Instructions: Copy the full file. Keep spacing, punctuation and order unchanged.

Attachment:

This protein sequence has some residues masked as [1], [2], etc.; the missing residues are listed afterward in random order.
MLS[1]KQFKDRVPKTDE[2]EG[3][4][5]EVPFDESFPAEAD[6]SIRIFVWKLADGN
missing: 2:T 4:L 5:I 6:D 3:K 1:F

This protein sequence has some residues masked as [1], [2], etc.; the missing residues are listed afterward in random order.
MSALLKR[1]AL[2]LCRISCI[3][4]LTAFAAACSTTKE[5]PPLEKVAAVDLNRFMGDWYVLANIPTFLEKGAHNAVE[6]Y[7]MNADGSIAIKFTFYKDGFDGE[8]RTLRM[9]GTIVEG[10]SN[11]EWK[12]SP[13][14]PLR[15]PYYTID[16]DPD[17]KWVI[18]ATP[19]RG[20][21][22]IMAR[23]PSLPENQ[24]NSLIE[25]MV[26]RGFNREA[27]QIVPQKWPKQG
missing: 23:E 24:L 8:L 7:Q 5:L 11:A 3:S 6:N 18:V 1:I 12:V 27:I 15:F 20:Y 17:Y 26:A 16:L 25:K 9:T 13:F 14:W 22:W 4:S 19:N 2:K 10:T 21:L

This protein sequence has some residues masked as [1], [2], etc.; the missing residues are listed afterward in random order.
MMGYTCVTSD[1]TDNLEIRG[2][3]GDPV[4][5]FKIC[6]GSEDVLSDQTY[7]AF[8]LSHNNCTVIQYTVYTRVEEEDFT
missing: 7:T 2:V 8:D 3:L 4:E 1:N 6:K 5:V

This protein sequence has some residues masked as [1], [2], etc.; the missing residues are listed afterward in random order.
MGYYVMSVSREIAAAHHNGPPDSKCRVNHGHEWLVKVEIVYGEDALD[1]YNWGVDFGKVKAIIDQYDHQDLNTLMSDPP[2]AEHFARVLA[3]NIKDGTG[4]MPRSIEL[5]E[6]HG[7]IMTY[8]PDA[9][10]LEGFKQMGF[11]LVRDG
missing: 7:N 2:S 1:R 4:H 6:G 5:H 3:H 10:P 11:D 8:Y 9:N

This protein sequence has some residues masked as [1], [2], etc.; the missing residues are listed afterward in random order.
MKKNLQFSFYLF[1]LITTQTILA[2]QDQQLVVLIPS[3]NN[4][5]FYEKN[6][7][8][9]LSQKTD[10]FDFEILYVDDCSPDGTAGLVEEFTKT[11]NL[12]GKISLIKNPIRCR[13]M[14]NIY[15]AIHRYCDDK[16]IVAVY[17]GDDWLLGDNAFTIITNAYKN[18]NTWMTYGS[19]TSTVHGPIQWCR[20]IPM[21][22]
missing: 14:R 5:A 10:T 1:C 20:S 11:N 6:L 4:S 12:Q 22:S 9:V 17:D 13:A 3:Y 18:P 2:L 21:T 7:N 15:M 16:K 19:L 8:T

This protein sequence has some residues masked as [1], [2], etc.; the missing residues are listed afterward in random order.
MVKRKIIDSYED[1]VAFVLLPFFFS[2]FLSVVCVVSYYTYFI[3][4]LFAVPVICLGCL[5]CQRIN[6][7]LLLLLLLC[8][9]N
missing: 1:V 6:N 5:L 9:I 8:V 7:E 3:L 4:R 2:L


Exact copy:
This protein sequence has some residues masked as [1], [2], etc.; the missing residues are listed afterward in random order.
MLS[1]KQFKDRVPKTDE[2]EG[3][4][5]EVPFDESFPAEAD[6]SIRIFVWKLADGN
missing: 2:T 4:L 5:I 6:D 3:K 1:F

This protein sequence has some residues masked as [1], [2], etc.; the missing residues are listed afterward in random order.
MSALLKR[1]AL[2]LCRISCI[3][4]LTAFAAACSTTKE[5]PPLEKVAAVDLNRFMGDWYVLANIPTFLEKGAHNAVE[6]Y[7]MNADGSIAIKFTFYKDGFDGE[8]RTLRM[9]GTIVEG[10]SN[11]EWK[12]SP[13][14]PLR[15]PYYTID[16]DPD[17]KWVI[18]ATP[19]RG[20][21][22]IMAR[23]PSLPENQ[24]NSLIE[25]MV[26]RGFNREA[27]QIVPQKWPKQG
missing: 23:E 24:L 8:L 7:Q 5:L 11:A 3:S 6:N 18:V 1:I 12:V 27:I 15:F 20:Y 17:Y 26:A 16:L 25:K 9:T 13:F 14:W 22:W 4:S 19:N 2:K 10:T 21:L

This protein sequence has some residues masked as [1], [2], etc.; the missing residues are listed afterward in random order.
MMGYTCVTSD[1]TDNLEIRG[2][3]GDPV[4][5]FKIC[6]GSEDVLSDQTY[7]AF[8]LSHNNCTVIQYTVYTRVEEEDFT
missing: 7:T 2:V 8:D 3:L 4:E 1:N 6:K 5:V

This protein sequence has some residues masked as [1], [2], etc.; the missing residues are listed afterward in random order.
MGYYVMSVSREIAAAHHNGPPDSKCRVNHGHEWLVKVEIVYGEDALD[1]YNWGVDFGKVKAIIDQYDHQDLNTLMSDPP[2]AEHFARVLA[3]NIKDGTG[4]MPRSIEL[5]E[6]HG[7]IMTY[8]PDA[9][10]LEGFKQMGF[11]LVRDG
missing: 7:N 2:S 1:R 4:H 6:G 5:H 3:H 10:P 11:D 8:Y 9:N

This protein sequence has some residues masked as [1], [2], etc.; the missing residues are listed afterward in random order.
MKKNLQFSFYLF[1]LITTQTILA[2]QDQQLVVLIPS[3]NN[4][5]FYEKN[6][7][8][9]LSQKTD[10]FDFEILYVDDCSPDGTAGLVEEFTKT[11]NL[12]GKISLIKNPIRCR[13]M[14]NIY[15]AIHRYCDDK[16]IVAVY[17]GDDWLLGDNAFTIITNAYKN[18]NTWMTYGS[19]TSTVHGPIQWCR[20]IPM[21][22]
missing: 14:R 5:A 10:T 1:C 20:S 11:N 6:L 4:S 12:Q 22:S 9:V 17:D 13:A 3:Y 18:P 2:L 21:T 7:N 15:M 16:K 19:L 8:T

This protein sequence has some residues masked as [1], [2], etc.; the missing residues are listed afterward in random order.
MVKRKIIDSYED[1]VAFVLLPFFFS[2]FLSVVCVVSYYTYFI[3][4]LFAVPVICLGCL[5]CQRIN[6][7]LLLLLLLC[8][9]N
missing: 1:V 6:N 5:L 9:I 8:V 7:E 3:L 4:R 2:L